The 4th U.S. Circuit Court of Appeals held in a divided en banc ruling on Thursday that the Baltimore Police Department’s now-ended aerial surveillance program is unconstitutional, reversing a lower court’s decision and remanding the case.
The appeals court concluded that because the department’s Aerial Investigation Research (AIR) pilot program “enables police to deduce from the whole of individuals’ movements, we hold that accessing its data is a search, and its warrantless operation violates the Fourth Amendment,” Chief U.S. Circuit Judge Roger Gregory wrote in the opinion for the majority.
A group of Black community advocates in Baltimore, backed by the American Civil Liberties Union, sought to block the police department from operating a six-month pilot program last year that flew planes over the city for 40 hours per week capturing images, aimed at combatting crime. A federal district judge in Maryland denied the bid for a preliminary injunction, and a split panel for the 4th Circuit in November affirmed the ruling. The ACLU, which represents grassroots group Leaders of a Beautiful Struggle and individuals, asked for a rehearing.
The appeals court on Thursday reversed the denial of the preliminary injunction motion, holding that the 4th Amendment challenge is likely to succeed on the merits.
“The court’s landmark ruling makes clear that the Constitution forbids police departments from deploying this kind of dystopian aerial surveillance,” Ashley Gorski, senior staff attorney at the ACLU, said in a statement. “The AIR program’s technology presents a society-changing threat to everyone’s privacy, and as we’ve argued, the program never should have been permitted to get off the ground.”
The Baltimore Police Department referred comment to the Baltimore City Law Department, which didn’t immediately respond to requests for comment.
The judges in the majority opinion first looked at the police department’s attempt to dismiss the appeal as moot because the program has ended without renewal and the department deleted most of the data collected. The court held the appeal is not moot, though, because it presents a “live controversy” as the department can still access some data.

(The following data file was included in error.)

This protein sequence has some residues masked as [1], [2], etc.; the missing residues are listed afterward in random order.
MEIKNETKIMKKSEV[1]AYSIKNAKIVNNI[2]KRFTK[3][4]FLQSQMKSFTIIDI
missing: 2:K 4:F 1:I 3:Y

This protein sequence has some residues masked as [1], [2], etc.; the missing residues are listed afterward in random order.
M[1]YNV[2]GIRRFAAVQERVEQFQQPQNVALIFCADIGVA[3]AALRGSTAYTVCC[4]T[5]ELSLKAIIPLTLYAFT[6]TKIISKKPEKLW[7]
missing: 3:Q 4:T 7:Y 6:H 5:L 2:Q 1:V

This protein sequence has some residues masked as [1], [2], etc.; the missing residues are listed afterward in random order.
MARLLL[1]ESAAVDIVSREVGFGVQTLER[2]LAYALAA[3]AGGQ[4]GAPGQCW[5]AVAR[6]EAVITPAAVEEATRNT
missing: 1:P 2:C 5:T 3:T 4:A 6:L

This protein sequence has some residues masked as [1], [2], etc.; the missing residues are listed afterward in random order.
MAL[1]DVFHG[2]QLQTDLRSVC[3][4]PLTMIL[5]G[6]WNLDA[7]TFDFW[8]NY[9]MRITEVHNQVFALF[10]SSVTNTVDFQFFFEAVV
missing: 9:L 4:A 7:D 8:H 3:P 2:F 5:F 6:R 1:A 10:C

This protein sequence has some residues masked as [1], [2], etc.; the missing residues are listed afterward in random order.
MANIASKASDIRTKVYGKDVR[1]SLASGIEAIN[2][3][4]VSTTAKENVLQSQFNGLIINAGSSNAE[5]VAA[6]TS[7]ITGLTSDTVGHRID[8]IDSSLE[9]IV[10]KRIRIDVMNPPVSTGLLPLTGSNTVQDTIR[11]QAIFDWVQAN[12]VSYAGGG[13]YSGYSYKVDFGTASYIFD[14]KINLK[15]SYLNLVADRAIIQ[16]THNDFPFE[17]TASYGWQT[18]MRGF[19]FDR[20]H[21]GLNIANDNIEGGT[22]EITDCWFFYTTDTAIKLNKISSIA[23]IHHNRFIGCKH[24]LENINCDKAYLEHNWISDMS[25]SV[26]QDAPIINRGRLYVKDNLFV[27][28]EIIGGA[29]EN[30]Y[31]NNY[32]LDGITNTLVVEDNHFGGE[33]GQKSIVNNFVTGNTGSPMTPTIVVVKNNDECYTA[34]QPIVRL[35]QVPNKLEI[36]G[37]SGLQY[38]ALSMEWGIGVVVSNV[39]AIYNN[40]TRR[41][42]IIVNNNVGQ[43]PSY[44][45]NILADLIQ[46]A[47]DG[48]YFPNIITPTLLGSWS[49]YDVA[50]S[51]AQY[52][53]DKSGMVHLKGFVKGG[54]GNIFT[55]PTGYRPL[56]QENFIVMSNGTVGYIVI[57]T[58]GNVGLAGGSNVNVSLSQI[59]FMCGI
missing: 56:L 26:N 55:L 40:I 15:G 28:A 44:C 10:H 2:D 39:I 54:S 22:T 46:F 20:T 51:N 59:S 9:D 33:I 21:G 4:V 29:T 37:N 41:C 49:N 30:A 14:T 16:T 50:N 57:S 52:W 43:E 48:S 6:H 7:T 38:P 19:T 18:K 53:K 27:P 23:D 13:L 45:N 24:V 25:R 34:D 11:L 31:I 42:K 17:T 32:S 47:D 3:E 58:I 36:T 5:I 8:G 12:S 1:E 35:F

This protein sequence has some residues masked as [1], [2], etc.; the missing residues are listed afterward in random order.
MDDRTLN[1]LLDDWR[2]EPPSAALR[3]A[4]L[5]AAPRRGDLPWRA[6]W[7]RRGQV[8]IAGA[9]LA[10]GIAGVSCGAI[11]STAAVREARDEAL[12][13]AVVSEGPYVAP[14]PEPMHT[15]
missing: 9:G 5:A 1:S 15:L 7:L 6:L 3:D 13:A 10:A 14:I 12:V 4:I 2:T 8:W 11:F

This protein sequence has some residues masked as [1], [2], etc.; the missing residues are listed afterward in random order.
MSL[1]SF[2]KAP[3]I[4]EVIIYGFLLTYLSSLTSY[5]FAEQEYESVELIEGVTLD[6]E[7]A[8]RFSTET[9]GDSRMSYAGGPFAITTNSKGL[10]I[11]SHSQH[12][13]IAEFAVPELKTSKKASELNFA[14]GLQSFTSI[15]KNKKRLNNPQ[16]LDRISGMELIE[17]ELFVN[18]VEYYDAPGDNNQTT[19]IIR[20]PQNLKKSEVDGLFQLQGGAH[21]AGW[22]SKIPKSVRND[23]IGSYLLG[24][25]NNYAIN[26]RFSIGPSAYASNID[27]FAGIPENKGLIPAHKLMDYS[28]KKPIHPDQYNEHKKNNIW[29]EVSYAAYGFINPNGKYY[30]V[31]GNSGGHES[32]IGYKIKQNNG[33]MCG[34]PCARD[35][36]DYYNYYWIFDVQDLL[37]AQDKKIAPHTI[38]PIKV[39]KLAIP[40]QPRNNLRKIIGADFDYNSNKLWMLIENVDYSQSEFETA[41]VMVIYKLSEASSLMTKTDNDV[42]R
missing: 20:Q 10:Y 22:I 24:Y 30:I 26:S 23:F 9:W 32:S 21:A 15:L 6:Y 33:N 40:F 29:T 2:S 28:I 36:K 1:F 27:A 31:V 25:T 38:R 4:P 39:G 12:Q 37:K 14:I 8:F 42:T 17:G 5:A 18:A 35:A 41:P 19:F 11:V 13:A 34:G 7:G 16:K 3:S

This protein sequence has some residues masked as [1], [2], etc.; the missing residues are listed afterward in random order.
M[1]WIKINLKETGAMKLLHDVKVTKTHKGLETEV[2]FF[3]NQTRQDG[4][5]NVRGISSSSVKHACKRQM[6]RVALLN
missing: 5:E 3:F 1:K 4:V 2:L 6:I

“While the planes have stopped flying, the fruits of the AIR program persist,” the majority opinion said.
Turning to the merits of the appeal, the appeals court found the Maryland district court “misapprehended the AIR program’s capabilities.”
Evaluating other 4th Amendment privacy cases, the court concluded that a U.S. Supreme Court cellphone tracking case, Carpenter v. United States, “applies squarely” here. The appeals court considered the details of the Baltimore program, including what data was collected and when, as well as what that data could reveal about an individual.
The program “violates a reasonable expectation of privacy individuals have in the whole of their movements,” the court said.
“The AIR program records the movements of a city. With analysis, it can reveal where individuals come and go over an extended period,” the majority opinion said.
The court was split in its decision, with seven judges joining Gregory in the majority. Judge J. Harvie Wilkinson wrote a dissenting opinion, in which six judges joined in whole or in part, and two other judges wrote dissenting opinions.
The case is Leaders of Beautiful Struggle v. Baltimore Police Department, 4th U.S. Circuit Court of Appeals, No. 20-1495.
For the plaintiffs: Brett Max Kaufman of the American Civil Liberties Union
For the Baltimore Police Department: Andre Davis of the Baltimore City Law Department